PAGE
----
Sunday, April 16, 2017
How The Bernie Sanders Movement Is Overcoming Cynicism
Last month, I wrote what would come to be one of my most popular articles, titled How The Sanders Coalition Is Healing Its Divides. It cited the facts that the extremely divisive 2016 election is now far in the past, and that DemExiters and DemEnters are these days largely working together towards their shared goals, to back up my personal perception that while this movement splintered into many unfriendly factions after last year's primaries ended, it's very much putting itself back together.
Well, I'm about to lay out why I also believe the Sanders coalition is overcoming something that's in many ways the source of those divides, and that has thus turned out to be one of the biggest threats to the political revolution's success: cynicism.
First, I should give some background into what I mean by cynicism within this movement: as someone who does much of my activism online, I'm exposed to the sentiments of rank-and-file revolutionary leftists all the time, looking at hundreds of social media comments from my fellow anti-Clintonist progressives. And I can report that the general mindset among this group is still far from healthy or productive.
Since Bernie's campaign ended, a great deal of his supporters have been unfairly accusing him of being a sellout to the Democratic establishment and accusing those who still side with him of being unwitting tools of the oligarchy or worse. Many of those in this "Bernie sold out" crowd have also taken to reflexively treating anyone who associates with the Democratic Party as an inherent enemy. And while these unhelpfully cynical individuals have always very much represented a minority within the revolutionary left, as Bernie Sanders' favorability ratings have only gone up since June of last year and are now higher than ever, I think they warrant some focus.
If this sounds like unnecessary fretting over what some online comments say, remember that "reactionist" attitudes within social or political movements, wherein certain members of the team develop habits of tearing down pretty much everyone around them because they see any parts of their ideology being challenged, is an often overlooked but legitimately movement-threatening problem. And mainly online or not, reactionism's presence within this movement is especially detrimental, because in addition to bringing about much hostility and division, it can lead to people who would otherwise be doing positive and meaningful activism work feeling too discouraged and bitter to get involved.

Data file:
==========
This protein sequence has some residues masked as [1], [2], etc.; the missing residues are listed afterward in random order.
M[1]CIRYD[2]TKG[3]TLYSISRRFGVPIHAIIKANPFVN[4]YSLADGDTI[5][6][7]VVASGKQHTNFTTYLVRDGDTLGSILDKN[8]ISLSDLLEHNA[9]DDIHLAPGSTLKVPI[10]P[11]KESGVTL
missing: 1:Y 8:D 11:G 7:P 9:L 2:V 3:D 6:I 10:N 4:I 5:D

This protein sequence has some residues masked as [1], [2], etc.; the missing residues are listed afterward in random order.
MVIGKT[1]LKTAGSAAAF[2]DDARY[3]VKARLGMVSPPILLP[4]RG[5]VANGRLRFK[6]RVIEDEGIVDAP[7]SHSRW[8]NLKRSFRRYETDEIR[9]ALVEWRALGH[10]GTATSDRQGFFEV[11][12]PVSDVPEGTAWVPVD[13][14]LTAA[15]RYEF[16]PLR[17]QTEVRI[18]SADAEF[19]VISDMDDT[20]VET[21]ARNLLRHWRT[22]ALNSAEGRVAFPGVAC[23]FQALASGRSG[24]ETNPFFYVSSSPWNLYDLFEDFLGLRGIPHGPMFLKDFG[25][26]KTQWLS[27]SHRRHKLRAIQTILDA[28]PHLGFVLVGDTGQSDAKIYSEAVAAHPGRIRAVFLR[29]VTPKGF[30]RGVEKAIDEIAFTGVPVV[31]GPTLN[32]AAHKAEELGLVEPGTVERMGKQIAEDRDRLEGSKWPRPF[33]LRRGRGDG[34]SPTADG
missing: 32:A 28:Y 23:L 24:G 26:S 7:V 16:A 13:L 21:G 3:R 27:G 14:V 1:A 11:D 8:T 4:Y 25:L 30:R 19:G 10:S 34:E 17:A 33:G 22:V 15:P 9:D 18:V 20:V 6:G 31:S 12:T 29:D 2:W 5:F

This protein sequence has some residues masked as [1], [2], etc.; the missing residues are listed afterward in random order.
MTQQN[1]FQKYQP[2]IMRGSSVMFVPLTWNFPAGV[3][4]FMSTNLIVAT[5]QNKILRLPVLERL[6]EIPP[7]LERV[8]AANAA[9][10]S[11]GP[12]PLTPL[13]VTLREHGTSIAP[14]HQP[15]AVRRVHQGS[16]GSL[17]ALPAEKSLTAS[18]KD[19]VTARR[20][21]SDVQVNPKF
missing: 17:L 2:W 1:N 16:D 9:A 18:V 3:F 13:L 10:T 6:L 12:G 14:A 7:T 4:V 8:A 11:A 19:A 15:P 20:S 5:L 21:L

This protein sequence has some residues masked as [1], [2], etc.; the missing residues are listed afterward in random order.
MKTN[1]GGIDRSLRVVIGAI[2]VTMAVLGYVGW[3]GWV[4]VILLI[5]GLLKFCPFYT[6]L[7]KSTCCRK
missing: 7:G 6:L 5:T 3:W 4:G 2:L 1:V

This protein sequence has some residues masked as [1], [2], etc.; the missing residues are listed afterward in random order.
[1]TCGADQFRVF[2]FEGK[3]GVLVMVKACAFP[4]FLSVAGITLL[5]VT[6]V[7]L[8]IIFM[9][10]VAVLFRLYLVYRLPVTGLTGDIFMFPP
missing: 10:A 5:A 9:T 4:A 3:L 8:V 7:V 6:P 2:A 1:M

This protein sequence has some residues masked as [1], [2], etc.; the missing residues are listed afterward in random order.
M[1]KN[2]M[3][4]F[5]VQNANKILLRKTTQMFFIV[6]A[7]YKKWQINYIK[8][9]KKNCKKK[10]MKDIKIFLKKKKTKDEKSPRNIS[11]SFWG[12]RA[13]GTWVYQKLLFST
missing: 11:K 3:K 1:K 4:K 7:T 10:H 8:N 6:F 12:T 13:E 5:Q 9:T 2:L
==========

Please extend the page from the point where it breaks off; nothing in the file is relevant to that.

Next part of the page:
Well, I'm going to illustrate how the Berniecrats are effectively working to prove the cynics wrong.
The beautiful reality of this situation is that outside the online forums and the column sections of many political sites, the pro-establishment liberals and "Berniecrats are sheep" types (who have more in common with each other than they'd like to think what with them both having cynical worldviews and wanting to tear down Sanders supporters) have little influence. Or at least little influence in the bottom up aspect of political life. And this has allowed the Berners to make a few gains. A lot more than a few gains, actually.
I'd like the Democratic Party loyalists and "Bernie sold out" leftists who both assert our efforts are set for failure to explain why the following chart of state Democratic parties we've taken over looks like this:
That's right. Berniecrats haven't mostly taken over four state Democratic parties as I've previously estimated. They haven't taken over five. They haven't taken over ten. Twelve of these entities have now been confirmed by the maker of this map Warren Lynch to be mostly controlled by people intent on advancing the political revolution, with sixteen more being under lesser Berniecratic influence and who-knows-how-many local Democratic parties by now having succumbed to the active-on-every-level insurgents.